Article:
Thursday, 26 November 2020

Scientists Call for Decade of Concerted Effort to Enhance Understanding of the Deep Seasry name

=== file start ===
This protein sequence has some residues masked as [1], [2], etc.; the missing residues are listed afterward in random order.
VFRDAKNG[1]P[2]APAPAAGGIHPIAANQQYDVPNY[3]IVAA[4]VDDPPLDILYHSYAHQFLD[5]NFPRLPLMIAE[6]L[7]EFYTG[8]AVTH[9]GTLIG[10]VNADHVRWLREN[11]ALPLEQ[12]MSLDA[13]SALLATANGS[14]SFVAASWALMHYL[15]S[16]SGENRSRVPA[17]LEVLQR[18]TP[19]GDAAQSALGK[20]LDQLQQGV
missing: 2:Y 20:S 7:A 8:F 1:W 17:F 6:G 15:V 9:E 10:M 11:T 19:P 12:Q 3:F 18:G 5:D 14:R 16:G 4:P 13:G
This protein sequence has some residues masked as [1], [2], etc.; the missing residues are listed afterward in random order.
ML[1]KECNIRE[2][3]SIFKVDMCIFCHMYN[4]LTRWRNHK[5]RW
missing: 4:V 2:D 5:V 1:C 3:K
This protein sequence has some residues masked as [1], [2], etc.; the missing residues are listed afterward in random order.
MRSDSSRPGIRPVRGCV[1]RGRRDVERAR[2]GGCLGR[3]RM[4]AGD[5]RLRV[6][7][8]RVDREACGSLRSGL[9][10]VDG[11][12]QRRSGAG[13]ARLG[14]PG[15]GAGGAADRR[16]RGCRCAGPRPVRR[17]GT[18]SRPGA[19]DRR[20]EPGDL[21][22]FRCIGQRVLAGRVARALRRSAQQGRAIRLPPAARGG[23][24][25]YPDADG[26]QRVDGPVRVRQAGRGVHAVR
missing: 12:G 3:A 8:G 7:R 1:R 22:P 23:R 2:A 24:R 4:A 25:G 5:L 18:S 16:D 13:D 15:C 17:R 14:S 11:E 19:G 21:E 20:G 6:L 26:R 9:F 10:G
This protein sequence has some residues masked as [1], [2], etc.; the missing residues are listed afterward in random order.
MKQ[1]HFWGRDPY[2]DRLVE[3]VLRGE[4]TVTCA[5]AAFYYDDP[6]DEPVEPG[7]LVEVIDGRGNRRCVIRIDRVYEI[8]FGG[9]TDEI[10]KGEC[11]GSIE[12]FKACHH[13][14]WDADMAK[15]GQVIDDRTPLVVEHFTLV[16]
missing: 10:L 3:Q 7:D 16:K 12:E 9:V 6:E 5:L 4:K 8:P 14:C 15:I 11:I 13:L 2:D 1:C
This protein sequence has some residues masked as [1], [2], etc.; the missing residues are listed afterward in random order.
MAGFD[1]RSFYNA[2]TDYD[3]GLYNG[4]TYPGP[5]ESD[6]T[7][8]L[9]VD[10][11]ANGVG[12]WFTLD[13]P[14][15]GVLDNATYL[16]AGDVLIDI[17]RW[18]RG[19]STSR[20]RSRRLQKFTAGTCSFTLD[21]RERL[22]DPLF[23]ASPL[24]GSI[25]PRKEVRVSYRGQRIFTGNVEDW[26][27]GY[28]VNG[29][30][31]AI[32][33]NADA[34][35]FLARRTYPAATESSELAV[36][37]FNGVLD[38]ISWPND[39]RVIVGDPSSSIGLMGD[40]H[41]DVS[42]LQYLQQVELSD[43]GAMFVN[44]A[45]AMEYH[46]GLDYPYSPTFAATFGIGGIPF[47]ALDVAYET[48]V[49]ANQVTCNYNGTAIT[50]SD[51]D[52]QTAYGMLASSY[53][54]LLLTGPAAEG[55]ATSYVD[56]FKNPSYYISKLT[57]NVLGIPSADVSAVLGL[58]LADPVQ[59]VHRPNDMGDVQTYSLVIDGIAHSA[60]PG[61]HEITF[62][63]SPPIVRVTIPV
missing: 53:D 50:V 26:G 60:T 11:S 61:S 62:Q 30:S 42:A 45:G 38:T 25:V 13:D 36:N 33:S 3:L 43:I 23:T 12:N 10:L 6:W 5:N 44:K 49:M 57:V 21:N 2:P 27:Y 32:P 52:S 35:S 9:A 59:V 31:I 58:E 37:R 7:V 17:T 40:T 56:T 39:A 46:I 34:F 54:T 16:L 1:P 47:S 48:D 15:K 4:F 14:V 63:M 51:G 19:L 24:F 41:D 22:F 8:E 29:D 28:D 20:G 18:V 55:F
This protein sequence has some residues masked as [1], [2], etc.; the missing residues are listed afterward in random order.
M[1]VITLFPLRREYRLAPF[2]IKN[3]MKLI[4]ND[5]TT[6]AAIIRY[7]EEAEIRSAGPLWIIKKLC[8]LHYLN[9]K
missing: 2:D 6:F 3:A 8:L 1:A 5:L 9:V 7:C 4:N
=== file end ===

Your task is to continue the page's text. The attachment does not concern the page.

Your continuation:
NUI Galway scientist among international team proposing the ‘Challenger 150’ programme to understand how changes in the deep sea impact the wider ocean and life on the planet Professor Louise Allcock, Head of Zoology and Director of the Ryan Institute’s Centre for Ocean Research and Exploration at NUI Galway, is part of an international team of scientists who have called for a dedicated decade-long programme of research to greatly advance discovery in the remote regions of the deep seas and learn how they impact the wider ocean and life on the planet. The deep seas – vast expanses of water and seabed hidden more than 200 metres below the ocean surface to depths up to 11,000 metres – are recognised globally as an important frontier of science and discovery. But despite the fact they account for around 60% of Earth’s surface area, large areas remain completely unexplored, yet the habitats they support impact on the health of the entire planet. The international team spanning 45 institutions in 17 countries, presented the rationale behind the call for action in a comment article in Nature Ecology and Evolution, simultaneously publishing a detailed blueprint of how the actions can be best achieved in Frontiers in Marine Science. The programme, which scientists have named ‘Challenger 150’ will coincide with the United Nations Decade of Ocean Science for Sustainable Development, which runs from 2021-2030. Challenger 150 will generate new geological, physical, biogeochemical, and biological data through a global cooperative of science and innovation, including the application of new technology. These data will be used to understand how changes in the deep sea impact the wider ocean and life on the planet. Among its key areas of focus are to build greater capacity and diversity in the scientific community, acknowledging the fact that existing deep-sea research is conducted primarily by developed nations with access to resources and infrastructure. The programme will use this new knowledge of the deep to support regional, national, and international decision-making on deep-sea issues such as mining, hydrocarbon extraction, fishing, climate mitigation, laying of fibre optic cables and conservation. Professor Louise Allcock, one of the authors of the detailed blueprint paper, said: “The next ten years are going to be critical for our oceans - we MUST ensure that our oceans are used sustainably. This field-programme blueprint maps out how nations can share knowledge, equipment, and expertise, and develop capacity in deep-sea science across the world. By working to joint protocols, we can produce global datasets that answer broad questions about ocean diversity and resilience that cannot be answered by any one nation alone. Such knowledge can inform policy development and ensure our oceans are protected such that they also sustain future generations.”  Recent expeditions led by NUI Galway, aboard the national research vessel RV Celtic Explorer, and deploying the deep-water remotely operated vehicle ROV Holland I, have shown the Irish deep sea to be richly diverse. The proposed international programme will help scientists understand connectivity within and among oceans, and how best to conserve this rich biodiversity. These deep-sea ecosystems play a very important role in carbon storage, so maintaining their quality is paramount in the face of rising carbon dioxide levels and global climate change. Led by members of the Deep-Ocean Stewardship Initiative (DOSI) and the Scientific Committee on Oceanic Research (SCOR), the authorship reflects both the gender and geographical diversity such a programme demands, with authors from the six inhabited continents of the World. They note that the UN Decade provides an unrivalled opportunity to unite the international science community to deliver a giant leap in our knowledge of the deep seas. Kerry Howell, Professor of Deep-Sea Ecology at the University of Plymouth (UK) and lead author of the research publications, said: “The deep seas and seabed are increasingly being used by society, and they are seen as a potential future asset for the resources they possess. But managing these resources sustainably requires that we first understand deep-sea ecosystems and their role in our planet, its people and its atmosphere. Our vision is for a 10 year programme of science and discovery that is global in scale and targeted towards proving the science to inform decisions around deep-ocean use. We believe the United Nations Decade of Ocean Science provides the perfect opportunity to achieve that.” Dr Ana Hilario, Researcher at the University of Aveiro (Portugal) and co-lead of the DOSI and SCOR Decade working groups, added: “The Decade also provides the opportunity to build a long-term programme for training and capacity building in ocean sciences. With Challenger 150, we aim to train the next generation of deep-sea biologists and focus on training scientists from developing countries, but also early stage scientists from all nations. Such training will create a network of enhanced capacity that will allow countries to exercise their full role in international discussions on the use of ocean resources within and outside of their national boundaries.” For more information about Challenger 150, see: and Deep-Ocean Stewardship Initiative, visit: To read the paper in Frontiers in Marine Science, visit: -Ends-